NAIROBI CLIMATE DECLARATION: united, Africa expects concrete action at COP28

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NAIROBI CLIMATE DECLARATION: united, Africa expects concrete action at COP28 ©Presidency of Chad

The African Climate Summit held in Kenya as part of Africa Climate Week (ACW) organised by the United Nations Climate Change Organization (UN Climate) was a success. The Nairobi Declaration, which crowned the two days of sometimes stormy discussions, called for the introduction of a global carbon tax and the acceleration of the continent's energy transition. This historic event was hailed by international leaders such as Ursula Von Der Leyen, President of the European Commission, who said that "it is time to move from words to deeds" in the face of climate change.

“African countries are carrying out their green projects using debt, whereas adaptation funding should be supported by grants, in line with the commitments agreed in the Paris climate agreement”. These are the words of Macky Sall, President of the Republic of Senegal. He was speaking at the first-ever African Climate Summit, held in Kenya as part of Africa Climate Week (ACW) organised by the United Nations and the African Union (AU).

Despite the disagreements that preceded its unanimous adoption, the Nairobi Declaration “will serve as the basis for Africa’s common position in the global climate change process up to and beyond COP28 (Dubai)”, states the final text. The Heads of State and Government are calling for the introduction of a global carbon tax and “reform of the international financial institutions” to combat the effects of climate change on the continent.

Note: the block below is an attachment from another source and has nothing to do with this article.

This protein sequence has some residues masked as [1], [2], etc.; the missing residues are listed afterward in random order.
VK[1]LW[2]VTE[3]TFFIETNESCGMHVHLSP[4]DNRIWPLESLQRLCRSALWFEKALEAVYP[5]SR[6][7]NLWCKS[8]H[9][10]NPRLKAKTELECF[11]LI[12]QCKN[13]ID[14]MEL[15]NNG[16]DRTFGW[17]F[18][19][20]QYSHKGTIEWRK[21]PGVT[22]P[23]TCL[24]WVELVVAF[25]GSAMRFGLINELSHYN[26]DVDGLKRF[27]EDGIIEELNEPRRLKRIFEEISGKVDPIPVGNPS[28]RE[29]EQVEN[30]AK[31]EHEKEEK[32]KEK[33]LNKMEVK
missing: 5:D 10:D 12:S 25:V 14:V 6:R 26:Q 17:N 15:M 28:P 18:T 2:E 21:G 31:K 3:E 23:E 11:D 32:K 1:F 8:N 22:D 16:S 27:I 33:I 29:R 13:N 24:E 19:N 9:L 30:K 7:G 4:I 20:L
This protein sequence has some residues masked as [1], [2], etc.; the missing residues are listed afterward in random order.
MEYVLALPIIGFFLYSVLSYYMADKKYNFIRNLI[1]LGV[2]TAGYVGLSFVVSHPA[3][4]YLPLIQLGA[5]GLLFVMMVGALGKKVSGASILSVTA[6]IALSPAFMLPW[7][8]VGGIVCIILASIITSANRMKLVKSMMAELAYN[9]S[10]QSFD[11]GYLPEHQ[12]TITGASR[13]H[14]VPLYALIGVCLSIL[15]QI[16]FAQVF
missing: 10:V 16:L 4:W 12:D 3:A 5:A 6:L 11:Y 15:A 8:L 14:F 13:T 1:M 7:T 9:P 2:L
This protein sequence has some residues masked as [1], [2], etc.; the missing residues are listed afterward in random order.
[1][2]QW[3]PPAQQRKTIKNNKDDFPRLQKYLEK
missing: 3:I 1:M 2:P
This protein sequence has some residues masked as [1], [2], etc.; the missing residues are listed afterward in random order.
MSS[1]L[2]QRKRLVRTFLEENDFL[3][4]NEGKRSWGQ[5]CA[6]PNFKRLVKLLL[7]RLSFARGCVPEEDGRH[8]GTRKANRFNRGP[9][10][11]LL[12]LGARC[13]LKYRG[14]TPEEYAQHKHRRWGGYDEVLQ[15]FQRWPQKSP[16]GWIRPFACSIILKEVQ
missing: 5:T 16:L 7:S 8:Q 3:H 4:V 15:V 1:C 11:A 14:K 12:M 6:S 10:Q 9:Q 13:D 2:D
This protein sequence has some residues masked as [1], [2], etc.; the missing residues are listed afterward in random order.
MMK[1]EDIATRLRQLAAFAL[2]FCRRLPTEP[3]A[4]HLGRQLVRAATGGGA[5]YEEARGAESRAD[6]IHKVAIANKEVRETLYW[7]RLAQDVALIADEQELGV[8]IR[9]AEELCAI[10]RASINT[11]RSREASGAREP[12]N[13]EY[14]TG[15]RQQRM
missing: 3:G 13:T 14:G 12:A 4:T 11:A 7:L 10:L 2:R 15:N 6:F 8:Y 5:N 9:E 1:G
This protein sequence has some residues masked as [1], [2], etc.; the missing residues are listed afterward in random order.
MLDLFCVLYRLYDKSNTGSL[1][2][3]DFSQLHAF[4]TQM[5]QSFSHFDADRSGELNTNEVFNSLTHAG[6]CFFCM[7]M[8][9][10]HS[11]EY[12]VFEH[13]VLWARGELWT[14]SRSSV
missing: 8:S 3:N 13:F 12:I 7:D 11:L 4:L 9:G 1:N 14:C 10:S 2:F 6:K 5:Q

Reform of the financial architecture and carbon taxation

The document rightly recommends “the creation of new International Monetary Fund (IMF) special drawing rights” for the climate. The United States of America is not indifferent to this measure, since John Kerry, the US climate envoy, made it clear at the Nairobi meeting that “17 of the 20 countries most affected by climate change are in Africa, while the world’s 20 richest nations produce 80% of global CO2 emissions”.

But it was the introduction of a much-discussed carbon tax that was the key element of the Nairobi Declaration. If it is approved by the international community, it will be paid to the countries on the front line of natural disasters and atmospheric pollution. This will be a real constraint for the major industrial players, whose environmental impact transcends continents.

Financing adaptation to climate change and green energies

The other major resolution of African political leaders is to join forces to tackle the energy crisis by stepping up investment in green energy. Kenyan President William Ruto welcomed the $23 billion pledged on the spot, including $4.5 billion pledged by the United Arab Emirates (UAE), the host country of the climate summit opening in Dubai on 30 November 2023. These funds should help to diversify the electricity mix through “the development of 15 gigawatts of clean energy by 2030″. This capacity is essential, given that 600 million Africans still do not have access to electricity.

Read also-African Climate Week: 5 days to shape the economic and climate future

A date has been set in Nairobi for the next African Climate Summit in two years’ time. A very important deadline for Akinwumi Adesina. In the absence of the famous 100 billion dollars that the rich countries had pledged to provide each year as part of the Paris Agreement, the President of the African Development Bank (AfDB) insisted that his institution would release “25 billion dollars to finance adaptation to climate change between now and 2025”.

Benoit-Ivan Wansi

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